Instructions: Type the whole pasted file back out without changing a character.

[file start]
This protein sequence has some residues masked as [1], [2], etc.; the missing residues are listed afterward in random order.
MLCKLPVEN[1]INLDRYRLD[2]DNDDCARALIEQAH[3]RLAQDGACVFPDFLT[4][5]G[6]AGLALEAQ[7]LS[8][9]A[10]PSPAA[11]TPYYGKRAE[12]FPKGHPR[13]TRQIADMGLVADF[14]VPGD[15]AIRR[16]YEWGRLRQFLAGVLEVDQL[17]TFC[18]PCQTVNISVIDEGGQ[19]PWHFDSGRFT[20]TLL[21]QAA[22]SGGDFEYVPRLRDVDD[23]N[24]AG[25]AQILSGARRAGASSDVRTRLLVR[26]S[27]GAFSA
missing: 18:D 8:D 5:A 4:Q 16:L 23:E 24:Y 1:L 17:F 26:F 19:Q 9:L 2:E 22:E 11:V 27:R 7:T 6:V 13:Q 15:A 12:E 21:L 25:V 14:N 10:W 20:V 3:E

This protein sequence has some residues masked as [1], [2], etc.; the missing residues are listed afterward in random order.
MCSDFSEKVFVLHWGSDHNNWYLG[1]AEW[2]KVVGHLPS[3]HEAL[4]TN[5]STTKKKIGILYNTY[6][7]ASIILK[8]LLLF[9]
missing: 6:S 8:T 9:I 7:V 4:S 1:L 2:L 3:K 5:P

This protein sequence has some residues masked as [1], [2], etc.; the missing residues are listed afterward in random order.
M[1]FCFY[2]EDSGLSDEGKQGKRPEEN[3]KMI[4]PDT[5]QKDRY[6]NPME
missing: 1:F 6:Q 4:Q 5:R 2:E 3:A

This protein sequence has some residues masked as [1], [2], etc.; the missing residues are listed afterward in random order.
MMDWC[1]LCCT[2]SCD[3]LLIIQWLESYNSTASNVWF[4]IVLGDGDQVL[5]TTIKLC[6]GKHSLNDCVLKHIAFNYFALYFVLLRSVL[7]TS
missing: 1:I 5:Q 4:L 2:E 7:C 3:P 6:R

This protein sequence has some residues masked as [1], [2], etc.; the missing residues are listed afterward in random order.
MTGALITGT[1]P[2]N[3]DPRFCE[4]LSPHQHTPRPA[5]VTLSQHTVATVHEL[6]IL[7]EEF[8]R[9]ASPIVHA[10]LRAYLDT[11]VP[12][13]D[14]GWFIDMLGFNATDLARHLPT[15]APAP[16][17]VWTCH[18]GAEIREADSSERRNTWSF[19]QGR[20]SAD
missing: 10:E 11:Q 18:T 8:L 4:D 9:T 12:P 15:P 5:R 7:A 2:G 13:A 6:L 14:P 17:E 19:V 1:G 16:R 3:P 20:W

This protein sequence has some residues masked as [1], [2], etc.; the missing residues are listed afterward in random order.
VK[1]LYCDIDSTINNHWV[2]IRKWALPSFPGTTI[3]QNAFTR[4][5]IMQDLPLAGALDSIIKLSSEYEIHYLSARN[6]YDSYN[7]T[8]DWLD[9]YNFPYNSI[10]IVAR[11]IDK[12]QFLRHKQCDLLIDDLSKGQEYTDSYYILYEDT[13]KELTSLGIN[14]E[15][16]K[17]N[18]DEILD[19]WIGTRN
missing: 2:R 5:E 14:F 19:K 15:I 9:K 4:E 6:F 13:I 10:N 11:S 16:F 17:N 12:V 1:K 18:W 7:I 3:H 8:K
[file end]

This protein sequence has some residues masked as [1], [2], etc.; the missing residues are listed afterward in random order.
MLCKLPVEN[1]INLDRYRLD[2]DNDDCARALIEQAH[3]RLAQDGACVFPDFLT[4][5]G[6]AGLALEAQ[7]LS[8][9]A[10]PSPAA[11]TPYYGKRAE[12]FPKGHPR[13]TRQIADMGLVADF[14]VPGD[15]AIRR[16]YEWGRLRQFLAGVLEVDQL[17]TFC[18]PCQTVNISVIDEGGQ[19]PWHFDSGRFT[20]TLL[21]QAA[22]SGGDFEYVPRLRDVDD[23]N[24]AG[25]AQILSGARRAGASSDVRTRLLVR[26]S[27]GAFSA
missing: 18:D 8:D 5:A 4:Q 16:L 23:E 24:Y 1:L 17:F 26:F 19:Q 9:L 2:E 22:E 11:V 27:R 7:T 6:V 13:Q 15:A 12:E 21:L 25:V 14:N 10:W 20:V 3:E

This protein sequence has some residues masked as [1], [2], etc.; the missing residues are listed afterward in random order.
MCSDFSEKVFVLHWGSDHNNWYLG[1]AEW[2]KVVGHLPS[3]HEAL[4]TN[5]STTKKKIGILYNTY[6][7]ASIILK[8]LLLF[9]
missing: 6:S 8:T 9:I 7:V 4:S 1:L 2:L 3:K 5:P

This protein sequence has some residues masked as [1], [2], etc.; the missing residues are listed afterward in random order.
M[1]FCFY[2]EDSGLSDEGKQGKRPEEN[3]KMI[4]PDT[5]QKDRY[6]NPME
missing: 1:F 6:Q 4:Q 5:R 2:E 3:A

This protein sequence has some residues masked as [1], [2], etc.; the missing residues are listed afterward in random order.
MMDWC[1]LCCT[2]SCD[3]LLIIQWLESYNSTASNVWF[4]IVLGDGDQVL[5]TTIKLC[6]GKHSLNDCVLKHIAFNYFALYFVLLRSVL[7]TS
missing: 1:I 5:Q 4:L 2:E 7:C 3:P 6:R

This protein sequence has some residues masked as [1], [2], etc.; the missing residues are listed afterward in random order.
MTGALITGT[1]P[2]N[3]DPRFCE[4]LSPHQHTPRPA[5]VTLSQHTVATVHEL[6]IL[7]EEF[8]R[9]ASPIVHA[10]LRAYLDT[11]VP[12][13]D[14]GWFIDMLGFNATDLARHLPT[15]APAP[16][17]VWTCH[18]GAEIREADSSERRNTWSF[19]QGR[20]SAD
missing: 10:E 11:Q 18:T 8:L 4:D 9:T 12:P 15:P 5:R 7:A 2:G 13:A 6:L 14:P 17:E 19:V 1:G 16:R 3:P 20:W

This protein sequence has some residues masked as [1], [2], etc.; the missing residues are listed afterward in random order.
VK[1]LYCDIDSTINNHWV[2]IRKWALPSFPGTTI[3]QNAFTR[4][5]IMQDLPLAGALDSIIKLSSEYEIHYLSARN[6]YDSYN[7]T[8]DWLD[9]YNFPYNSI[10]IVAR[11]IDK[12]QFLRHKQCDLLIDDLSKGQEYTDSYYILYEDT[13]KELTSLGIN[14]E[15][16]K[17]N[18]DEILD[19]WIGTRN
missing: 2:R 5:E 14:F 19:K 15:I 9:K 4:E 6:F 13:I 10:N 11:S 16:F 17:N 12:V 1:K 18:W 7:I 3:H 8:K